Not gonna lie: The original title of this season review was “Nothing from the keystone.” It sure seemed that way, given that Stephen Drew and Brian Roberts combined for 458 of 631 total PA from the position. Add in Brendan Ryan for another 42 and it looks like a downright disaster.
Then I saw this, and I had to change my title.
The chart does not lie: Yankees second basemen ranked seventh in the AL for OPS. All I could think was:
To reiterate, Stephen Drew and Brian Roberts combined for 73 percent of the overall plate appearances at second base, and together produced a .603 OPS. That actually raises another decent question.
How the hell did the Yankees second basemen produce a .693 OPS if the guys taking 73 percent of the PA produced a .603 OPS? That 90 points has to come from somewhere.
1) Martin Prado is awesome. In his 63 PA as a 2B he had a 1.074 OPS. That moved the needle quite a bit.
2) Yangervis Solarte got 49 PA as a 2B and had a .777 OPS, which helped.
3) Jose Pirela had three hits, including a double and a triple, in 13 PA, so he and Dean Anna, who hit a home run as a 2B, topped off the tank.
Here’s where the effect on the field doesn’t quite line up with the aggregate stats. Prado excelled while playing 2B, but no matter his overall numbers (7 2B, 3 HR, both more than Drew in a little more than half the PA) he affected only 17 games. Drew and Roberts infected affected a combined 121 games with their .603 OPS.
So I suppose the title could be, “Nothing from the keystone most of the time.” That’s a little clunky. The question mark will suffice.
No matter what, the Yankees were going to be disappointed at second base this season. In 2013 they had the highest OPS in the AL at second base — by 119 points. Once Robinson Cano signed with the Mariners, what options did the Yankees have?
Mark Ellis? Plenty advocated for that, but go look at his B-R page. I’m not even going to link it here. It’s too offensive.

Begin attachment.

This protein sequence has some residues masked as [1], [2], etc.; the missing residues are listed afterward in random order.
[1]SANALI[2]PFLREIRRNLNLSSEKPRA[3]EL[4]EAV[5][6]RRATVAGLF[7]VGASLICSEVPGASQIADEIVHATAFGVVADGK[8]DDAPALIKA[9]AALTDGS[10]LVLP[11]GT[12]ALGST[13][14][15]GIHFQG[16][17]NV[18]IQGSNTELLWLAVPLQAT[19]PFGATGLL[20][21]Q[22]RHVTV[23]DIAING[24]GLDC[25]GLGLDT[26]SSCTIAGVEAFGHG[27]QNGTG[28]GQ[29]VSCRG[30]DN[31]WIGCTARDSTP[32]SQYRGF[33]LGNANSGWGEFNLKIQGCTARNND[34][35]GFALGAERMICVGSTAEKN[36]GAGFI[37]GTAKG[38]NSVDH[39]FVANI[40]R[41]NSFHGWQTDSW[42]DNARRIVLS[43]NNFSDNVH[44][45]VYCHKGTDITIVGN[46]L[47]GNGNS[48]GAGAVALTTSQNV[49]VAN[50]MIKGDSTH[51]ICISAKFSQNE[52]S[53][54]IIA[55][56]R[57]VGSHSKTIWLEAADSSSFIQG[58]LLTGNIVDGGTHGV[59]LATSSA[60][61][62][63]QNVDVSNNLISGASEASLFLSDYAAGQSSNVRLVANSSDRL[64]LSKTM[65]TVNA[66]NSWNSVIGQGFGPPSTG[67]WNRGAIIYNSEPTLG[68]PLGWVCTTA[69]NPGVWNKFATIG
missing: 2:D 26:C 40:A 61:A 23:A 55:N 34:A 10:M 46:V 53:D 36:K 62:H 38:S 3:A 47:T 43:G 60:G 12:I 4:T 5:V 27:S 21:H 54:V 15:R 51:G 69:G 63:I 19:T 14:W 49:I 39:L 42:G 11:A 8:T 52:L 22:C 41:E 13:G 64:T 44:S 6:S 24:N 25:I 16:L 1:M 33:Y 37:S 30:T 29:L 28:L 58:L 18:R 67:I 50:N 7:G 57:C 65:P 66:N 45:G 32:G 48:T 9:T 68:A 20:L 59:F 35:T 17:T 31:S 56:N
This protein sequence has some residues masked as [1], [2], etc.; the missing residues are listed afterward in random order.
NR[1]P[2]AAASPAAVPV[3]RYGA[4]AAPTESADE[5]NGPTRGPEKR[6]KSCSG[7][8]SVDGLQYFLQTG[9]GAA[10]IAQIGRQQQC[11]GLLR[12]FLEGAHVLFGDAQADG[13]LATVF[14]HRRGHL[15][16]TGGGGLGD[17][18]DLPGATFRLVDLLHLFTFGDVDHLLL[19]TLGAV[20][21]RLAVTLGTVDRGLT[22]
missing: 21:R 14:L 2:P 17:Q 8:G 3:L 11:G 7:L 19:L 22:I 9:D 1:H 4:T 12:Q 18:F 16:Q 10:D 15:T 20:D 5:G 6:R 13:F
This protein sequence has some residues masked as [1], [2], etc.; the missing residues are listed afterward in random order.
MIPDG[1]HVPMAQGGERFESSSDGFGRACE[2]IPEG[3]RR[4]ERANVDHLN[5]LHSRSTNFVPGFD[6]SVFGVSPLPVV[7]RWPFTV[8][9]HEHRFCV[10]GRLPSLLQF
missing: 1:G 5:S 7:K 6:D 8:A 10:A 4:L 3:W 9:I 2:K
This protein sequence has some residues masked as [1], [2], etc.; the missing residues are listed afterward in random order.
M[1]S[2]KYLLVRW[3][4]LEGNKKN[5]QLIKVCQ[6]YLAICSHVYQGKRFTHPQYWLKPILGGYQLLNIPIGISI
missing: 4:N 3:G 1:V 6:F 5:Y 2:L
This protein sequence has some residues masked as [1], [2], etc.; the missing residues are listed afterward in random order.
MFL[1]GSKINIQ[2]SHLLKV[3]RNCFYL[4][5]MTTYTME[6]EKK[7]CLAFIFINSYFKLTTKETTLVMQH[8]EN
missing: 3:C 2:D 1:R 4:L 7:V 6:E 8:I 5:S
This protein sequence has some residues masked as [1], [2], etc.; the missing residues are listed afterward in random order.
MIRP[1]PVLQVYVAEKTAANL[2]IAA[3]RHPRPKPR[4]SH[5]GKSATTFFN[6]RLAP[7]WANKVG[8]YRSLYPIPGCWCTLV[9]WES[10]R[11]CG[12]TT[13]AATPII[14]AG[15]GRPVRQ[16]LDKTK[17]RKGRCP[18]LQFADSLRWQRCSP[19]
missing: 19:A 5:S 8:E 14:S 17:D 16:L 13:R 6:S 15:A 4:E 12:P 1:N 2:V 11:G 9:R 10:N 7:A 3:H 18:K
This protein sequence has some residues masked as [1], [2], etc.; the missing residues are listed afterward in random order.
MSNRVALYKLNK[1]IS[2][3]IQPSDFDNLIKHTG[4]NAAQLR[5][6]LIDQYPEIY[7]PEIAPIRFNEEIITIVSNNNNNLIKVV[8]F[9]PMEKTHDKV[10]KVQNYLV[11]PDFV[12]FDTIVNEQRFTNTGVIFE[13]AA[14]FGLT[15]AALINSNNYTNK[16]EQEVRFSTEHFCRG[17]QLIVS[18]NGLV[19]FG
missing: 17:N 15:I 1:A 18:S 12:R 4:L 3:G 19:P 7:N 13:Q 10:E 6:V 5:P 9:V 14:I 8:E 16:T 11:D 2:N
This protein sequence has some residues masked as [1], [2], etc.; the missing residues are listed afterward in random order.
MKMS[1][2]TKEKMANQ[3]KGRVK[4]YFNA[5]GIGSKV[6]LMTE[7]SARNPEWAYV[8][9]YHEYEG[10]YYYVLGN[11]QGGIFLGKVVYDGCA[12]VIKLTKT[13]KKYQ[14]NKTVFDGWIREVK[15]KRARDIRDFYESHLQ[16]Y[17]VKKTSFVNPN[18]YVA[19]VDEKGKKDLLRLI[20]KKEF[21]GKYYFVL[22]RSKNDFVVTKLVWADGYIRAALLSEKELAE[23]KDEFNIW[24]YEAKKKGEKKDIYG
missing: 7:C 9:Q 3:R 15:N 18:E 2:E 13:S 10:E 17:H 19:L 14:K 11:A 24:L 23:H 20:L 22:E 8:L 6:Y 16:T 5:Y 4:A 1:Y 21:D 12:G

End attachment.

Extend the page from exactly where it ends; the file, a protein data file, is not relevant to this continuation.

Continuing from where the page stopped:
Omar Infante? Sure, he’s ready for a World Series appearance, his second in three years, but his OPS was 37 points lower than Roberts’s during the regular season. And Kansas City is paying him through 2017.
Trade? Since zero second basemen were traded from the time Cano signed through Opening Day, it’s tough to say that the Yankees missed any opportunities. Once Cano left, they had essentially no chance to field a decent second baseman.
Mike wrote glowingly of Prado in his season review, and for good reason. He not only provided offense in the second half, but will be around for the next two seasons. That’s the big 2014 story for the Yankees at second base: how it will affect 2015 and beyond.
I could spend a few paragraphs ripping Roberts and Drew, but what’s the point? We saw some brilliant moments out of Roberts, but we mostly saw an aging, oft-injured player on his last legs. (Roberts confirmed that by announcing his retirement last Friday.) We saw — well, we really saw nothing from Drew save for a few line drives towards the very end of the season.
What we saw from Prado, though, was a glimpse of what he might provide in 2015. It’s almost certain he’ll start the season at second base, with Alex Rodriguez, Chase Headley, or a combination thereof manning third base. He might move at some point, perhaps to the outfield, perhaps to third base, making room for Rob Refsnyder or Jose Pirela. However the situation shakes out, Prado gives them a level of versatility they’ve lacked in recent years.
There you have it: a positively spun review on what seemed like one of the worst positions for the 2014 Yankees. Next up on my plate: What the hell happened at first base. And yes, the first basemen produced a lower OPS than the second basemen.